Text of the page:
Neck Surgery – Surgical Mistakes
Injury to the spinal cord happens in these cases because the surgeon is careless when removing the disc by either causing direct injury to the spinal cord, direct injury to the nerves that come out of the spinal cord or causing direct injury to the blood vessels that feed the spinal cord or nerve roots.
Again, under the underlying problem is that the surgeon is working in a limited surgical field, the structures are very close, and the surgeon fails to protect the surrounding structures, while removing the disc or placing hardware in the area.
The Northwest Indiana Region
Northwest Indiana is located right outside Chicago, IL. Also known as “The Region,” it encompasses a large area of Western and North Central Indiana. Notable cities include Gary, Hammond, Highland, Schererville, Merrillville, Dyer, Valparaiso, Hobart, Chesterton, Portage, Michigan City and South Bend.
A Brief History Of Northwest Indiana
The NWI region was originally settled by the Potawatomi Native Americans before European settlement began in earnest during the 1800’s. It has been home to many different ethnic groups over the years including Germans, Irish, Poles and Italians. The city that eventually became Gary (named after one of its founders) was founded on a massive coal mining operation which still exists today. This made it an attractive location for immigrants looking to work in manufacturing jobs or those who simply wanted more room than they could afford back East.
NWI Hospitals and Care Centers
Northwest Indiana hosts a wide variety of hospitals and medical facilities due to the sheer number of people living here. Some notable examples include St. Josephs Hospital & Medical Center in South Bend, Franciscan Health System’s Heart Institute in Mishawaka and Methodist Hospitals Northlake campus just north of Gary.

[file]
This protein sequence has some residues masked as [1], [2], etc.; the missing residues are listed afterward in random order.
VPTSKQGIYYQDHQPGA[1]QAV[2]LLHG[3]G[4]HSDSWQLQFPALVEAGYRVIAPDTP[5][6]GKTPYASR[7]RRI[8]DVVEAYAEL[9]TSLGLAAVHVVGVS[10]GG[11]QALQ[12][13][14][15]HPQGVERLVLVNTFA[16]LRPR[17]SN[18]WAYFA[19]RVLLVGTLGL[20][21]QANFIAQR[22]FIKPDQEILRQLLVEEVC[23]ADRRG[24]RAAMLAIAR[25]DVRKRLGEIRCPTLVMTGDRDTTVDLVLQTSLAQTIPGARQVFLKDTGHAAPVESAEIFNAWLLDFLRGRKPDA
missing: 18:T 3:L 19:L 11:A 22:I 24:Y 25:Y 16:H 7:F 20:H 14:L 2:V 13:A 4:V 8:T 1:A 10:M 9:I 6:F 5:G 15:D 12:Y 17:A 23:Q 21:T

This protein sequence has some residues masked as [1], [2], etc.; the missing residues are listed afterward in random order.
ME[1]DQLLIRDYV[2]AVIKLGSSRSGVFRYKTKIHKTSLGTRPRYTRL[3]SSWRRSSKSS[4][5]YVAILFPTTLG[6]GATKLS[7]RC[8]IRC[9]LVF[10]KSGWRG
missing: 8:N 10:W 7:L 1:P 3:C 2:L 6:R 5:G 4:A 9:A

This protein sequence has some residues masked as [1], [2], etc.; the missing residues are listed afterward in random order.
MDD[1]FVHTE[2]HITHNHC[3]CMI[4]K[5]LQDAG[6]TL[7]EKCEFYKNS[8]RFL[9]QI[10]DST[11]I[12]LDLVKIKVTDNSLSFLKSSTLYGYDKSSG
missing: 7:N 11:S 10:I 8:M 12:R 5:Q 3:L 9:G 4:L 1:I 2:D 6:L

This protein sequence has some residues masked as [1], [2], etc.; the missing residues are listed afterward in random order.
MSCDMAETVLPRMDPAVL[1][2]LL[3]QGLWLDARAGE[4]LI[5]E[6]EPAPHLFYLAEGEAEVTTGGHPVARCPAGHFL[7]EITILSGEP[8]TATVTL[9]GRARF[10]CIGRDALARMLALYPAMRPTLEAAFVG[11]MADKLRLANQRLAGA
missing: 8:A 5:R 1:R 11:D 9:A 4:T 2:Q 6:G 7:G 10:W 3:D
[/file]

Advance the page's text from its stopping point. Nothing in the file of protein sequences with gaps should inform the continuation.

There are also several smaller clinics scattered throughout the region such as Community Family Practice and Northwest Urgent Care.
Here is a general list of hospitals in the region, there are specialist clinics and smaller networks but we wanted to ensure you had an idea of a few different facilities.
- Porter Memorial Hospital Pmhs
- Pinnacle Hospital
- Northwest Health – Porter
- Franciscan St. Anthony Health
- Franciscan Health Rensselaer
- Community Hospital
- Saint Joseph’s Regional Medical Center
- Memorial Hospital of South Bend
- Saint Margaret Mercy Hospitals
- Saint Anthony Medical Center
A medical malpractice case can happen to anyone living in Northwest Indiana. If you have suffered from negligence at a hospital or other healthcare facility contact us now! We will fight for your rights under Indiana state law. You may be entitled to compensation. Learn more about Northwest Indiana Here
Guy DiMartino Is A Skilled NWI Malpractice Attorney
As you can see, Indiana Medical Malpractice is complex because we are dealing with medical issues and the law requires the patient to jump through a bunch of hoops. If you have any questions regarding a potential Indiana medical malpractice claim, call Guy DiMartino Law. The one thing that you will receive, is a brutally honest discussion about the claim.